Wednesday, May 14, 2008

#26-with revision

Dear Query Shark:

Dogs and foxes are similar in appearance but they are not at all alike in character.

My book is named, 'To Kill a Snake.' John Suter the chief of homicide at the CBI. Is like the hound dog. He is happy to guard the live stock and chase the predators away.

Books aren't named. They are called or titled. You have two sentence fragments. They make your query letter look illiterate. What is CBI?

The fox in this case is Ryan Stone. His son has been killed by a jealous rival for the attention of a girl at a graduation party. Ryan's quest for revenge takes him into the dark world of drug dealing. After he enters that world in search of vindication he finds, he like the fox, is over whelmed with blood lust. He is killing for the shear joy of it

Your punctuation renders your sentence meaningless. I believe what you mean to say is finds he, like the fox, is overwhelmed. The rule on clauses set apart by commas is: if you remove the clause the sentence must still make sense. If I remove your clause I get: he finds is overwhelmed with bloodlust. And in fact you'd do better with a well chosen that: he finds that like the fox he is over whelmed with blood lust.

When I see this string of errors in diction, grammar and punctuation I stop reading. Words are your tools and yours need to be sharpened.

The drug cartel sent an enforcer to put an end to the leakage of money and drugs caused by Ryan’s activities.

John Suter and Patty Bell are called in to investigate killings at a small airport near Erie Colorado. They are soon up to their necks in the chase. They need to find the person who is stacking up bodies faster then they can travel to the locations.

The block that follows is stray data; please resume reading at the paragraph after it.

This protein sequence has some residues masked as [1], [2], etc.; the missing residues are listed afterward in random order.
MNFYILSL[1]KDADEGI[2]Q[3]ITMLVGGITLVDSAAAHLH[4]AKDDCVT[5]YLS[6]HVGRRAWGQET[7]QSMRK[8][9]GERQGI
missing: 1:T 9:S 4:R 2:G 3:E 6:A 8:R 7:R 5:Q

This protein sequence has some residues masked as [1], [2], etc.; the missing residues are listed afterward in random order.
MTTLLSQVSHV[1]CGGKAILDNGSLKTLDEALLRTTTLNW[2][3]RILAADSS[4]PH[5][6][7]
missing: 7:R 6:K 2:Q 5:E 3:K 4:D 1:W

We already know who the villain is. You need to start with this and then reveal the villain or it's anti-climactic.

You aren't ever up to your neck in a chase, the metaphor doesn't make any physical or visual sense.

In the end Ryan Stone and the enforcer have a shoot out in a local park. Ryan is shot by the enforcer. Suter arrives on the scene and is forced to shoot the enforcer. He is profoundly disturbed by this event because he has never before fired his weapon at another person.

There's no plot here. You've described a series of events about four people.

To Kill a Snake is a story of about 103400 words. I have added the first few pages to this e-mail. I am now writing another Suter story. I will have a completed draft by the end of July I also have another book on the back burner ready to start as soon as I finish the one I am working on.

Thank you for your time and attention. I am hoping to hear from you soon.

Form rejection letter.

Revison #1

John Suter has always been happy to guard the live stock and chase the predators away. He is a hound dog by nature. This has always worked well for him in his capacity as chief of homicide at theCBI. (Colorado Bureau of Investigation.)

John Suter and his partner, Patty Bell, have been asked to come to the airport at the small town of Erie just north of Denver. The Chief of the Erie police thought that seven murders would be well beyond the capacity of his small four man police force. When the operating crew arrived at the airport, that morning, they had found seven bodies scattered across the tarmac.

John slowly walked the perimeter of the crime scene. The view reminded him of the morning he had walked into the chicken coop shortly after the visit of the neighborhood fox. That morning, as now, everything he seen was dead.

This is not a hook, it's a description of what happens early in the book. It's not that compelling because we don't have a sense of why this matters.

Everything he seen? Basic errors in grammar raise the bar for your query to Olympian levels.